But one PATH stop away at Journal Square, once a vital hub of commerce, the retail scene is different: 99-cent and check-cashing stores and fast-food restaurants.
At a barber shop a few blocks from the square, Odett Andreou pines for a new grocery store or hotel.
“The changes are coming here by donkey,” said Andreou, who runs the salon with her husband, Louis. “It seems like here it’s moving slow. Down there, it’s coming by express.”
She and her neighbors, some of whom have lived for decades on Cottage Street, said that Jersey City is developing into two distinct cities. Longtime residents are being replaced “by a whole generation of people, the ones who can afford the rent,” she said.
John McIlwain, a senior fellow of housing at the Urban Land Institute in Washington, D.C., agreed.
“Wealth is spreading to every homeowner in the city because the housing values are rising, some of them dramatically,” he said. “There’s a cost to that, higher taxes to the older homeowners and higher rents.”
Besides housing prices, Nick Damato a life-long Jersey City resident and Cottage Street neighbor, said he worries about crime. He said he was mugged in his own house 18 months ago.
Crime has decreased over the past decade: Robberies have dropped by 35.7 percent and murders by 37.8 percent. Mayor Jerramiah Healy said that’s helped the city’s image improve.
“There were neighborhoods where people didn’t want to walk through, never mind invest in or buy,” he said. “I think that has changed.”
Now, parts of Jersey City have drawn Target, yoga studios and a Basic, a coffee shop so charming it’s been mentioned in National Geographic Traveler magazine.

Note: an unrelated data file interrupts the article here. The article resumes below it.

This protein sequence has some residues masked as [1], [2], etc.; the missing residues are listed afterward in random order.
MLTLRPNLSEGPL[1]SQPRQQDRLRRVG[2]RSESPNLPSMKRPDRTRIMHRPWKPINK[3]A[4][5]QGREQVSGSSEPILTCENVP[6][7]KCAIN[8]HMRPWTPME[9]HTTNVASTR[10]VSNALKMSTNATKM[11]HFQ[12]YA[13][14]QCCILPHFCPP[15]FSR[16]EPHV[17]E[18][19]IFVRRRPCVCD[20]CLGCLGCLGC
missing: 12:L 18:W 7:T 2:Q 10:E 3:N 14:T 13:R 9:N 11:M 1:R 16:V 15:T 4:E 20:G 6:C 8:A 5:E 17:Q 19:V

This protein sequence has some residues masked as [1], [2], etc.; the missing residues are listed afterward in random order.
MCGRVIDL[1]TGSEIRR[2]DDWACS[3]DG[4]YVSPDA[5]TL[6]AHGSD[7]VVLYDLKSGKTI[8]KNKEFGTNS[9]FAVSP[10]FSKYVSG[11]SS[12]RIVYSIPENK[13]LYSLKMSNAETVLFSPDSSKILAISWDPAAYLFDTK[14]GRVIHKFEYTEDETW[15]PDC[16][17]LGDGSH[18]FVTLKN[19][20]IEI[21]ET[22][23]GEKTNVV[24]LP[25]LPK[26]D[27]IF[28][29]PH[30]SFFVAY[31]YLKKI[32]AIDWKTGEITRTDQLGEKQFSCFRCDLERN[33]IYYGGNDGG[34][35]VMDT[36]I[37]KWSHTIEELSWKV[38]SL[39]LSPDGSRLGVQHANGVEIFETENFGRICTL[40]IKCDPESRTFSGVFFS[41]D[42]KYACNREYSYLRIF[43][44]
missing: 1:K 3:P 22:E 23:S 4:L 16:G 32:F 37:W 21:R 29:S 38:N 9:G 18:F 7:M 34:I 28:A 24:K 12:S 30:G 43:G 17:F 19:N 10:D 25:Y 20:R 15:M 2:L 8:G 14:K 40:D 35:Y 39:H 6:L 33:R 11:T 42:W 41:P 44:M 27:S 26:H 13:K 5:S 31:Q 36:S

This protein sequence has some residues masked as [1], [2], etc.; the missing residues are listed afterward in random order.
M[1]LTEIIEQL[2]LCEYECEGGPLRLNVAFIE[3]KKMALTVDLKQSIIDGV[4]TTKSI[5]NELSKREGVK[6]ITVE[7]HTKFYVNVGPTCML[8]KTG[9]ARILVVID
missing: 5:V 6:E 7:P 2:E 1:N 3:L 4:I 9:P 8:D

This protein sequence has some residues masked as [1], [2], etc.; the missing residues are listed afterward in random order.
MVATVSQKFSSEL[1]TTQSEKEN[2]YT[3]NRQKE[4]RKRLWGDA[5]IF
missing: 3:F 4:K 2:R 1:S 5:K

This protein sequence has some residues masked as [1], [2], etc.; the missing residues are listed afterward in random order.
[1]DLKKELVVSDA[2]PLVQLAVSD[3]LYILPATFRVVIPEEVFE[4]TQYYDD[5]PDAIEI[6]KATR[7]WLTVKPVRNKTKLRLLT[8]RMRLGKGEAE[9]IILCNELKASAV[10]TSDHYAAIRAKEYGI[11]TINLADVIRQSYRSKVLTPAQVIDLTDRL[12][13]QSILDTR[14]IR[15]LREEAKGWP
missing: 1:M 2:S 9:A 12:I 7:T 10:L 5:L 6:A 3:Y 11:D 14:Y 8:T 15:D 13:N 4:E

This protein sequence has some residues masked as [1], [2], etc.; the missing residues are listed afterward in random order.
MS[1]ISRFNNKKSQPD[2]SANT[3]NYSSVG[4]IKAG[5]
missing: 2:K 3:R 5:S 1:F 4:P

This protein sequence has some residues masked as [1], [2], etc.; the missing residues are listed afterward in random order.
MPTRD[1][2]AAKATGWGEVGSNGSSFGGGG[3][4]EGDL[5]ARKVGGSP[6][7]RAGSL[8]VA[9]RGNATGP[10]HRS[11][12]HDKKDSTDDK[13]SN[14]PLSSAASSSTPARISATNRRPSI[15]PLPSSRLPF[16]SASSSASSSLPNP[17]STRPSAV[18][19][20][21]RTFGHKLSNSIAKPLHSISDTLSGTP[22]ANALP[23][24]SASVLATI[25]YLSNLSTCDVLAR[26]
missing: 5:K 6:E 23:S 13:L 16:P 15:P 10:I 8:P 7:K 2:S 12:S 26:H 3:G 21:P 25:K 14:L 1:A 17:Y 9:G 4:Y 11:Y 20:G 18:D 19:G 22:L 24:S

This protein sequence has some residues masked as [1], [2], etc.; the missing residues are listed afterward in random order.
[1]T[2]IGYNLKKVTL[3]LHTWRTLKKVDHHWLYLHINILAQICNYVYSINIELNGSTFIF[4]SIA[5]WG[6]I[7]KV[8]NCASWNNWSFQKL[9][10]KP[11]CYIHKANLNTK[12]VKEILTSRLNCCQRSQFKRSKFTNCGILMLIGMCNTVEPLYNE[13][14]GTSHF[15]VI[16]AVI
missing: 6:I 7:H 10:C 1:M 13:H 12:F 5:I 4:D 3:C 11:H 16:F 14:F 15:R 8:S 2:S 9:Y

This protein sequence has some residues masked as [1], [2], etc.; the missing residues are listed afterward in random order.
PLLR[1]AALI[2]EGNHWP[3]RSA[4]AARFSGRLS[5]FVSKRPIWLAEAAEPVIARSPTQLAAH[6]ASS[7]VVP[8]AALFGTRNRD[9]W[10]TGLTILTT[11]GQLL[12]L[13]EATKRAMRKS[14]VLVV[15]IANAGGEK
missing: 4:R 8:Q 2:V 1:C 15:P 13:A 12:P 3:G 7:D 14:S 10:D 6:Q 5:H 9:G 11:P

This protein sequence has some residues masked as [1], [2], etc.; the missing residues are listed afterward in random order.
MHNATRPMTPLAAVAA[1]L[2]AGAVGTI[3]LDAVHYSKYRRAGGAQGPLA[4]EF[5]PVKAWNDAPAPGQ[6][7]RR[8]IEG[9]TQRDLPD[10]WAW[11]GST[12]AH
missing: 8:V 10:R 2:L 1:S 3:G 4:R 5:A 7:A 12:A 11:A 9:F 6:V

Franklin Militello, a neighbor of the Andreous, said two different worlds exist in the city.
“Now it’s like being in Manhattan,” he said. “There are a lot of nice restaurants. The people are a little different.”
One of the newcomers is James Sigman, who moved from Staten Island into a second-floor walk up near downtown in 2003.
“It was close enough to city where it’s convenient but still have your own private space,” said Sigman.
He pays monthly rent of $1,000 for a one-bedroom apartment with a fireplace, tons of closet space and enough room to accommodate 7-ft. tall bookshelves.
Housing value also attracted Alla Zilberman, a physician who commutes to Manhattan. She paid $540,000 for a 1,385-sq.-ft. duplex that is part of the Majestic redevelopment.
She’s seen changes since moving into her condo, with a view of the Statue of Liberty, in May 2004. She watched a parking lot on Washington Boulevard become a Chili’s restaurant.
“It will be interesting to see how it plays out over five years,” said Zilberman. “I’ve already noticed congestion on the PATH train.”
The same developers who are building high-rise towers near the waterfront said the growth will spread as land values creep up and the lower-priced areas become more desirable. Jogodnik, of Toll Brothers, said development has revolved around transportation hubs and the waterfront.
“I would expect it to travel from there to other areas,” he said. “I think there’s plenty of good urban development and redevelopment that can occur in Jersey City for years to come.”